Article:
The user can also select the rate at which the device samples the lamp current. This is accomplished using the LSR0 and LSR1 control bits in Control Register 2 (CR2). The lamp sample rate can be set to either 4, 8, 16 or 32 lamp frequency cycles. To minimize the number of lamp cycles in each burst dimming cycle, the user can set the lamp sample rate to 4 lamp frequency cycles.
The formula below can be used to estimate the maximum dimming ratio possible when using just PWM digital burst dimming.
(Lamp Frequency/Dimming Frequency)/(# of Soft-Start Lamp Cycles + Lamp-Cycle Sample Rate) (Eq. 1)
The lamp frequency is usually determined by system criteria which can include LCD video interference issues, EMI issues, or efficiency. Consequently, it is not easy to change the lamp frequency to optimize the system dimming ratio. To maximize the dimming ratio, the dimming frequency should be minimized. But there is a caveat to this: reducing the dimming frequency below about 100Hz can cause flicker because the human eye begins to detect the lamps turning on and off.
As an example, consider a system with a lamp frequency of 60kHz and a burst dimming frequency of 100Hz. Figures 1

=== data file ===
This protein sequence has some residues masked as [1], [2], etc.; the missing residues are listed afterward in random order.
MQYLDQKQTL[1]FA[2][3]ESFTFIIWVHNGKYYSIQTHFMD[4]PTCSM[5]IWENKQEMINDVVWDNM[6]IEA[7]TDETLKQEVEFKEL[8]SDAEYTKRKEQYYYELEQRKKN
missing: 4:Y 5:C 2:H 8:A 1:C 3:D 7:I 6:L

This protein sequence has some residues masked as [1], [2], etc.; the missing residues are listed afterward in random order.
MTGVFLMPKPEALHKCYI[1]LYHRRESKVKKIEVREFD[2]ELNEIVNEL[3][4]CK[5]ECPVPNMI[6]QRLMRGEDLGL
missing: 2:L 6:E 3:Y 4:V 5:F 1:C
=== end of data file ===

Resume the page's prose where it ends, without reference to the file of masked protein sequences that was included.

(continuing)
detail the lamp current at minimum burst dimming. In this example, the soft-start was set to 2 lamp cycles (SSP1 = 00h, SSP2 = 00h, SSP3 = 00h, SSP4 = 70h), and the lamp-sample cycle rate was set to 4 lamp cycles (LSR0 = 0/LSR1 = 0). If the soft-start was reduced to 0 lamp cycles, the resulting minimum burst would only be 4 lamp cycles. At a lamp frequency of 60kHz, this would only provide the lamp a response time of 67µs which was not sufficient for the lamp used in this example. Hence the minimum burst time was increased to 6 lamp cycles.
Digital Dimming Ratio = (60kHz/100Hz)/(2 + 4) = 100:1
In Figure 3, the device's analog dimming capability was used to extend the dimming ratio to approximately 300:1 since each device can reduce the lamp current by up to one-third.
Figure 1. Lamp current at minimum PWM burst.
Figure 2. Lamp current at minimum PWM burst and nominal lamp current.
Figure 3. Lamp current at minimum PWM burst and minimum lamp current.
Dynamic Light Brightness Changes at Low Dimming Levels
The human eye can detect relative step changes in light that exceed about 20%. In applications using digital burst dimming, at the minimum burst there may only be 4 lamp cycles. Moving up from 4 lamp cycles to 5 lamp cycles can result in a relatively large step change in lamp brightness, a change which the user might see.
This undesirable brightness effect can be eliminated if analog dimming is used in conjunction with the digital dimming. For example, instead of increasing from 4 to 5 lamp cycles with the same analog current level, a preferable method creates an intermediate step in which the analog lamp current is increased before the move to the 5 lamp cycles. This intermediate adjustment will reduce the relative change in lamp brightness.
A similar article was published on the CMP Industrial Control Design
, October 20, 2007.